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Get Better Through Running Accountability

Focusing on your running accountability will make you a better runner without taking a step.  Finding a running buddy is an easy way to boost this.  This morning, my running buddy didn’t show up for the run. Did it matter? Nope, not one bit. In fact, it might have helped.  Here is it how it went down:

Me: Hey Jen, you going to the gym in the morning?
Jen: Of course.
Me: Okay, I’ll see you at 6:30 am?
Jen: How about 7:00 am?
Me: Done.

When my alarm went off this morning, I rolled over and thought should I get out of bed? My brain remembered that Jen would be waiting.  ‘Okay, I’ll get moving. I’ll be happier for it later, and I don’t want to no-show on Jen on the first day.’

I arrived early at 6:50 am. No Jen, but that’s okay. I had 10+ miles of treadmill running ahead of me, and I wanted to get started. At 7:00 am, no Jen. 7:15 am, um, where’s Jen?

By 7:30 am, I begin to think my legs are getting tired. I should stop, I’ve already run more than Jen. Wait, what if she comes in to run five minutes after I leave? She’ll think that I didn’t make it in. Okay, I need to keep myself moving. 7:45 am. Yeah, Jen is not coming. 8:29. I finish my 10.31 mile run in 1 hour, 39 minutes, 4 seconds. Success

What Part of Running Accountability Mattered?

Here is the interesting question — did I need Jen to actually show up? Was the possibility that she would show up the important part?

I prefer running buddies to improve my running accountability.  When training for any sort of race, it’s better to do it with someone. Accountability to someone other than yourself is a great motivator. We don’t like letting people down. That’s why Weight Watchers has group sessions.  Charity groups train in teams (ex: Team in Training). A group depends on you. The best race times I ever had also coincided with my best running buddies.

Accountability can also be financially induced. On Stickk, individuals place wagers that they will met a particular goal, such as going to the gym every day for a month. If they fail to achieve this, then the staked money goes to a friend or an organization they loathe. It can’t be an organization you like, because then it would be easy to justify not sticking with something (‘it’s okay, the Boys and Girls Club needs the money anyway’).  I had a running bet with a work colleague that if one of us didn’t show to the gym in the morning, you bought lunch that day. Over six months, we each had to buy exactly one lunch. Not surprisingly, we were both in much better shape by the end of the six months.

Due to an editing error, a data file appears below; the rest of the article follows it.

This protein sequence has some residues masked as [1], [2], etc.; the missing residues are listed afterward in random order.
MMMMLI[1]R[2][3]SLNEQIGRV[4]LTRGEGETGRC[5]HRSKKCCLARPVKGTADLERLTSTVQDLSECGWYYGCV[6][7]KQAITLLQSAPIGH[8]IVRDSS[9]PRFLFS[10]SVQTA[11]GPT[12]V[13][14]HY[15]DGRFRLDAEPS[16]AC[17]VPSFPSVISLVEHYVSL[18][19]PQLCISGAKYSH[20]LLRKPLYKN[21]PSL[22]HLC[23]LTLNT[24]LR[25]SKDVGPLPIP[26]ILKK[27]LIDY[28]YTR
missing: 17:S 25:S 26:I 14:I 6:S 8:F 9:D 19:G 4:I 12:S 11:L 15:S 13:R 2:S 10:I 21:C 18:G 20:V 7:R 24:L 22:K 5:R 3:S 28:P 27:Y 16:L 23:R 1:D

Why Accountability Matters

There was a recent op-ed talking about how we are in a golden-age of bailing on people. Are you surprised? We are constantly distracted by phones and over commit ourselves.  This inevitably leads to us not doing things that we thought we would.

Finding time to run and exercise is not any different than any other task. Accountability is much about prioritization. We only do the things that we want to get done. By adding accountability to someone or something other than yourself, you are moving running up that list of priorities. Increasing your accountability to others is way to force something to be a priority. Instead of saying, “I wish I could run a marathon.” You need to say, “How can make sure I run a marathon.” A good training plan and the right amount of accountability will go a long way.

Thank Your Running Accountability Buddy

When I got home, I emailed Jen.  I gently teased her for not showing. Then, I thanked her.  She was the reason I not only started my run that day on time, but I also did the full run.  I ran in the afternoon, and she had done her run.  She wanted to be able to say she finally did it.  Accountability motivates us to get it done.

Next week, we’ll try this again.  I will show up again. I think Jen will too.

Photo by Curtis MacNewton on Unsplash

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